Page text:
Upper St George Street in Annapolis Royal has an impressive collection of architecture by almost any standard. While the large Victorian period houses are probably the most eye catching examples of housing in this section of town, there are a number of earlier buildings including the deGannes-Cosby House, Runciman House and, the topic of today's post, the Robinson House. This proud brick structure was built sometime around 1818 by James Fraser, Ordnance Storekeeper at Fort Anne. The house he built was for his grand daughter, Augusta Isabella Henkell, and her new husband Lieutenant George Robinson of the 60th Regiment. Retiring from the military at a mere 28, Robinson operated the property as a plantation style farm. In this house he and Isabella raised 12 children (six of each). I should note that one of the children born in this house was Augustus Robinson who, taking after his grandfather, Dr. George Christian Henkell, became a doctor. Dr. Robinson practised in Annapolis Royal until he died in 1926 at age 90. Dr. Robinson also served as Mayor of Annapolis Royal.
In our artifact collection at the O'Dell House Museum we are lucky to have to painted portraits of George and Isabella Robinson which were done in the 1830s. At some point, these paintings, and their cross Canada bus trip to back to Annapolis Royal, will become to topic for a post. If you can't wait to see the paintings, you will just have to pay us a visit at the museum.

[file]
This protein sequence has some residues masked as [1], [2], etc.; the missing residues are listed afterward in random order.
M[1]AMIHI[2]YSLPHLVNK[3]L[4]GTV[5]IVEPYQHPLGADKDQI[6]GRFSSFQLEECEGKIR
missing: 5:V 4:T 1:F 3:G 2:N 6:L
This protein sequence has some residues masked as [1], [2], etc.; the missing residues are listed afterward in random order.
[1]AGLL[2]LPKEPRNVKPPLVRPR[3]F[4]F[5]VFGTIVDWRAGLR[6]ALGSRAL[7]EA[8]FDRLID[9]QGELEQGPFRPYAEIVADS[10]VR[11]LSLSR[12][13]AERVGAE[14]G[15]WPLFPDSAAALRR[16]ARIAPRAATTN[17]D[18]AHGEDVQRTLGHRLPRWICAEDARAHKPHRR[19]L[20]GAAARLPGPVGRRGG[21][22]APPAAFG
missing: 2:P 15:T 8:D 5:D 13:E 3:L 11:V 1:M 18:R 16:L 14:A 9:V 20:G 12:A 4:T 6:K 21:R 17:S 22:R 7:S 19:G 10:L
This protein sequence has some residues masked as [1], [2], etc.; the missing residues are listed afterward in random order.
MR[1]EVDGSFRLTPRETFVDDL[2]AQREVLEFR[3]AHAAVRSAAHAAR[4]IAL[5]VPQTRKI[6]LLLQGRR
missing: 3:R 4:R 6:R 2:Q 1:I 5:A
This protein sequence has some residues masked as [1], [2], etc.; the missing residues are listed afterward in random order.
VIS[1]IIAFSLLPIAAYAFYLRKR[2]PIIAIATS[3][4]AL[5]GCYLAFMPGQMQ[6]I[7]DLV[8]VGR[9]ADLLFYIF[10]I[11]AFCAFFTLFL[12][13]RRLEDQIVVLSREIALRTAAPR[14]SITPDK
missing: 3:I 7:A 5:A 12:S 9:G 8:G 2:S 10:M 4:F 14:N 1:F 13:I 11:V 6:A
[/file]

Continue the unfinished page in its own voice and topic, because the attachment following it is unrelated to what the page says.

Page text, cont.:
I find the house itself impressive for a number of reasons. Perhaps the most obvious reason is that it is made from brick while most of the houses in Annapolis Royal are made from wood. While brick does appear commonly in local foundations and chimneys, there are only a handful of brick buildings. I have always found this to be a bit of an anomaly since there were historically a number of brick yards in our part of the Annapolis Valley. We even had the Buckler Brick Yard which was located in Annapolis Royal itself. I suppose if you are making a product mainly for export, there is no sense in using it locally.
From the street, the house has all of the symmetry that you would expect to find in a Georgian Period house. The four central windows are flanked by sides which each have attractive fanlights. The roundness of the fanlights plays off perhaps the most interesting feature of the house, is its roof line. On first glance, this appears to be a fairly standard hipped roof with a central chimney. On closer examination, you can see that the front section is actually slightly convex. This curvature is very unusual.
All for now,